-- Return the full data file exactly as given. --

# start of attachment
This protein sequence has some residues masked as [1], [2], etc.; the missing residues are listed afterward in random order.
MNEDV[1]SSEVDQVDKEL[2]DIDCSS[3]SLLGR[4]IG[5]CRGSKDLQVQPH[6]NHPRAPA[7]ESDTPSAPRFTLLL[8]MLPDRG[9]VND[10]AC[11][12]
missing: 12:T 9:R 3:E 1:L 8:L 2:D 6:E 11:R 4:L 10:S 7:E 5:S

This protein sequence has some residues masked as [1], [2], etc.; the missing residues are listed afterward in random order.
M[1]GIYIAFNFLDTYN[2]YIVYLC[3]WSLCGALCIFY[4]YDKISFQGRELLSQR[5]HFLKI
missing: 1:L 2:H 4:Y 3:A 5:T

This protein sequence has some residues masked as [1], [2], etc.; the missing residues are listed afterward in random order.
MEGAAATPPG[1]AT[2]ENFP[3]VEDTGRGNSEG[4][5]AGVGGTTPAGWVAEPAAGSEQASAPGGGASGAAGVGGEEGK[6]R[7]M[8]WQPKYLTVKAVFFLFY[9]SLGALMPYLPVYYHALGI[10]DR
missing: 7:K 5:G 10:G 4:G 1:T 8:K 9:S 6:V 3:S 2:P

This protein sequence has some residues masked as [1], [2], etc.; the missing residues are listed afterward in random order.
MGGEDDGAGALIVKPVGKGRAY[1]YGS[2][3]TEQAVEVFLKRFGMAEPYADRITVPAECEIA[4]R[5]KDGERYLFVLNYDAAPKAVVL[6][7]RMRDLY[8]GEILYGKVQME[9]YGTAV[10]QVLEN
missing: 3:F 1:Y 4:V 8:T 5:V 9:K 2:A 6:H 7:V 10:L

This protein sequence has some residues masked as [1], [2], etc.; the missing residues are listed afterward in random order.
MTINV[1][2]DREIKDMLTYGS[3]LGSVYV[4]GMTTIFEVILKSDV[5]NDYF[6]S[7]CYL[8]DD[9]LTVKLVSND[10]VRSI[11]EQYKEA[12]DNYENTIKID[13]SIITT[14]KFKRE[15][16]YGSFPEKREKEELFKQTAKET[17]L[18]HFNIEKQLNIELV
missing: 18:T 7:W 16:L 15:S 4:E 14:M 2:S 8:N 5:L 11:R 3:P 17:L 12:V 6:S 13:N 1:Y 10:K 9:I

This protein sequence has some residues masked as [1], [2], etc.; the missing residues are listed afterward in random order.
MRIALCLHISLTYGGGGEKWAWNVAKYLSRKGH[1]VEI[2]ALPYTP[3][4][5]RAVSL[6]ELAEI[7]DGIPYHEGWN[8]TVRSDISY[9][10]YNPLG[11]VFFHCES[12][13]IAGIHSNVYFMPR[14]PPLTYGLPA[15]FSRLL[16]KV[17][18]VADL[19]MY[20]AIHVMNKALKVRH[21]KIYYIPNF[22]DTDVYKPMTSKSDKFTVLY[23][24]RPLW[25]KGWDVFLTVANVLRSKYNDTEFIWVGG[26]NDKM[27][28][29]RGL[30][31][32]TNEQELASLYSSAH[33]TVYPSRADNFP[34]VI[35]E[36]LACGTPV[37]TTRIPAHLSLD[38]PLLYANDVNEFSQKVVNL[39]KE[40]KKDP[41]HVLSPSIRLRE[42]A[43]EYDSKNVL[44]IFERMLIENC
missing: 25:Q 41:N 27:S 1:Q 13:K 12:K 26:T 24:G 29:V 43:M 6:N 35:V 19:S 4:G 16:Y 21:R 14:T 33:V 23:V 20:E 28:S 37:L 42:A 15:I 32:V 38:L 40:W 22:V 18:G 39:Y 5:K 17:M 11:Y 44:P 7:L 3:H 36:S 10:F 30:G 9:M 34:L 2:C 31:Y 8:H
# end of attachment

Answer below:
This protein sequence has some residues masked as [1], [2], etc.; the missing residues are listed afterward in random order.
MNEDV[1]SSEVDQVDKEL[2]DIDCSS[3]SLLGR[4]IG[5]CRGSKDLQVQPH[6]NHPRAPA[7]ESDTPSAPRFTLLL[8]MLPDRG[9]VND[10]AC[11][12]
missing: 12:T 9:R 3:E 1:L 8:L 2:D 6:E 11:R 4:L 10:S 7:E 5:S

This protein sequence has some residues masked as [1], [2], etc.; the missing residues are listed afterward in random order.
M[1]GIYIAFNFLDTYN[2]YIVYLC[3]WSLCGALCIFY[4]YDKISFQGRELLSQR[5]HFLKI
missing: 1:L 2:H 4:Y 3:A 5:T

This protein sequence has some residues masked as [1], [2], etc.; the missing residues are listed afterward in random order.
MEGAAATPPG[1]AT[2]ENFP[3]VEDTGRGNSEG[4][5]AGVGGTTPAGWVAEPAAGSEQASAPGGGASGAAGVGGEEGK[6]R[7]M[8]WQPKYLTVKAVFFLFY[9]SLGALMPYLPVYYHALGI[10]DR
missing: 7:K 5:G 10:G 4:G 1:T 8:K 9:S 6:V 3:S 2:P

This protein sequence has some residues masked as [1], [2], etc.; the missing residues are listed afterward in random order.
MGGEDDGAGALIVKPVGKGRAY[1]YGS[2][3]TEQAVEVFLKRFGMAEPYADRITVPAECEIA[4]R[5]KDGERYLFVLNYDAAPKAVVL[6][7]RMRDLY[8]GEILYGKVQME[9]YGTAV[10]QVLEN
missing: 3:F 1:Y 4:V 8:T 5:V 9:K 2:A 6:H 7:V 10:L

This protein sequence has some residues masked as [1], [2], etc.; the missing residues are listed afterward in random order.
MTINV[1][2]DREIKDMLTYGS[3]LGSVYV[4]GMTTIFEVILKSDV[5]NDYF[6]S[7]CYL[8]DD[9]LTVKLVSND[10]VRSI[11]EQYKEA[12]DNYENTIKID[13]SIITT[14]KFKRE[15][16]YGSFPEKREKEELFKQTAKET[17]L[18]HFNIEKQLNIELV
missing: 18:T 7:W 16:L 15:S 4:E 14:M 2:S 8:N 5:L 11:R 3:P 17:L 12:V 6:S 13:N 1:Y 10:K 9:I

This protein sequence has some residues masked as [1], [2], etc.; the missing residues are listed afterward in random order.
MRIALCLHISLTYGGGGEKWAWNVAKYLSRKGH[1]VEI[2]ALPYTP[3][4][5]RAVSL[6]ELAEI[7]DGIPYHEGWN[8]TVRSDISY[9][10]YNPLG[11]VFFHCES[12][13]IAGIHSNVYFMPR[14]PPLTYGLPA[15]FSRLL[16]KV[17][18]VADL[19]MY[20]AIHVMNKALKVRH[21]KIYYIPNF[22]DTDVYKPMTSKSDKFTVLY[23][24]RPLW[25]KGWDVFLTVANVLRSKYNDTEFIWVGG[26]NDKM[27][28][29]RGL[30][31][32]TNEQELASLYSSAH[33]TVYPSRADNFP[34]VI[35]E[36]LACGTPV[37]TTRIPAHLSLD[38]PLLYANDVNEFSQKVVNL[39]KE[40]KKDP[41]HVLSPSIRLRE[42]A[43]EYDSKNVL[44]IFERMLIENC
missing: 25:Q 41:N 27:S 1:Q 13:K 12:K 26:T 24:G 29:V 43:M 6:N 35:V 19:S 4:G 16:Y 21:R 14:T 33:V 23:V 20:E 28:S 37:L 42:A 15:I 32:V 38:L 40:W 22:V 18:G 39:Y 5:K 17:M 11:Y 44:P 7:L 3:H 36:S 10:F 30:G 9:M 34:L 2:C 31:Y 8:H